JT– I like to focus my work on stories that take the audience to a different world, and allow the audience to sit back experience anything out of the ordinary. Whether it be a commercial or short film, I always try to implement this element along with a good dose of comedy. I’m a cinematographer, editor, and Director, “never all at the same time”, but when I’m in any of these positions I’m always looking for that shot, or the edit, or the moment that will create this unique experience for the audience.
My previous work has consisted of commercials and shorts. I just finished my 1st festival circuit with my short film King of the Ring.
ED– What is the latest project that you are now working on?
JT– I’m currently working on a very large-scale short film, called Monty and the Runaway Furnace. It’s a fantasy and period piece off of the Industrial Revolution. I hate trailers that give the entire story away, so all I’ll say about this film is, It’s a tale about an elderly janitor who’s in love with a rusty furnace that runs one of the largest factories in the city. The whole world is filled with gears and pipes so I know it’ll be a unique experience. You can follow our production at http://www.montyandthefurnace.com/
ED– What got you started in the film production business?
JT– What actually go me started or peaked my interest was taking a sick day from school when I was in Jr High. My mom would probably say I was playing hookie, but I think I was pretty sick that day. Usually after school I would have been out playing sports but this day since I was at home I saw my mom and my brother editing a school project from 2 tape decks. I watched and started to learn the art of editing. I loved TV and films and being able to see how they were made, it didn’t feel like a far off fantasy, but something I could possibly do. So I started to do small videos for projects rather than writing a paper. I continued this through college where I did my 1st 2 shorts and after that was hooked.
ED– A good number of our readers are students in MFA courses in colleges across the country, and aspire to become screen writers and published authors. Tell them what type of projects the film industry is looking for down the road.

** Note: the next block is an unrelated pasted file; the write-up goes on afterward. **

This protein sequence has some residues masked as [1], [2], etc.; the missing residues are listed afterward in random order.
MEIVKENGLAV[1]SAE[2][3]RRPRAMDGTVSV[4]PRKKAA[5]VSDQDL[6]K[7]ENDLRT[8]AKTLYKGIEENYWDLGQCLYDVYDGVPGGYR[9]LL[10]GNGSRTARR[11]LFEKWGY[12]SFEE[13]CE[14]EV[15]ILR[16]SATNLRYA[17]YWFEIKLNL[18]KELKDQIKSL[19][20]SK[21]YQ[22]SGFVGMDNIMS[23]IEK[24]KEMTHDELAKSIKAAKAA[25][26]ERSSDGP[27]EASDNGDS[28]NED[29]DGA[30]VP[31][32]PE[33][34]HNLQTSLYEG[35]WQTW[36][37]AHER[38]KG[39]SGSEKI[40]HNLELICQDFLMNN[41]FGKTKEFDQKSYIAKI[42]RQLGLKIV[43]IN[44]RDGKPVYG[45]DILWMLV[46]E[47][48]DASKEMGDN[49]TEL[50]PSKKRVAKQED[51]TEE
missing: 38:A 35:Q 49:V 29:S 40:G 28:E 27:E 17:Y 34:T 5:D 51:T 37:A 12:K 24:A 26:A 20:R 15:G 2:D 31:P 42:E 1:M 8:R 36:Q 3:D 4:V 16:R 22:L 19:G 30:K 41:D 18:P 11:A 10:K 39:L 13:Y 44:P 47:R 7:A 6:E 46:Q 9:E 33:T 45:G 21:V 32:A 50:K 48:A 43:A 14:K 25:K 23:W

JT– I’m actually a MFA student myself and am finishing my degree this May and this is a question that plagues me often. In the past I’ve noticed the films that were being made were in a cycle. Certain genres become popular again after one film breaks the old mold and then more of these movies are made until the market is over saturated. Though this model is still somewhat prevalent today, I feel with new media outlets every genre has a continuous fan market. So after all that boring business babble, I would say tell the story you’re dying to tell. If you put your heart into and have a character that audiences can emotionally connect with you’ll find an audience through new media outlets.
ED– Many of our readers are interested in Mysteries, Thrillers, the Paranormal, and the Supernatural. What are some of the latest projects that you have worked on in this genre?
JT– The latest project I worked on in this genre is the TV pilot Ghost Writer. I was the 1st AD on the shoot.
ED– Is there any future projects of this nature that you have planned?
JT– I currently don’t have any future projects planned for this genre because I take one project at a time and pour my heart into it. I have though written down some story ideas here and there for supernatural and paranormal thrillers because I do like these stories because for me it’s a darker type of fantasy.
ED– Where do you see these genres in film making heading? What will be the popularity of their nature in the future?
JT– I feel the genre will stay as popular as it has in the past, but simply just shift it’s direction a little. Right now Vampire stories are the seller, but I feel soon this will end as audiences will want something different but familiar. A new type of monster or supernatural ability is always a new interesting story element and I think will be the catalyst to take this genre further.
ED– With vampires now the latest craze, what will be the next popular ‘ghoulie’ do you think will take their place?
JT– Vampires along with zombies are always being made, I feel the industry will move towards Demons, and maybe other religious figures because audiences fascination with the “End of Times” stories. As a viewer, I’m hoping for something else, something new and unique to make me feel truly scared and be in awe of human possibilities.
ED– Joe, it has been great talking to you. We are sure that our readers will hang on every word of your response. We wish you much luck, and hope that you will return to us with the latest updates of your projects. We thank you and wish you well.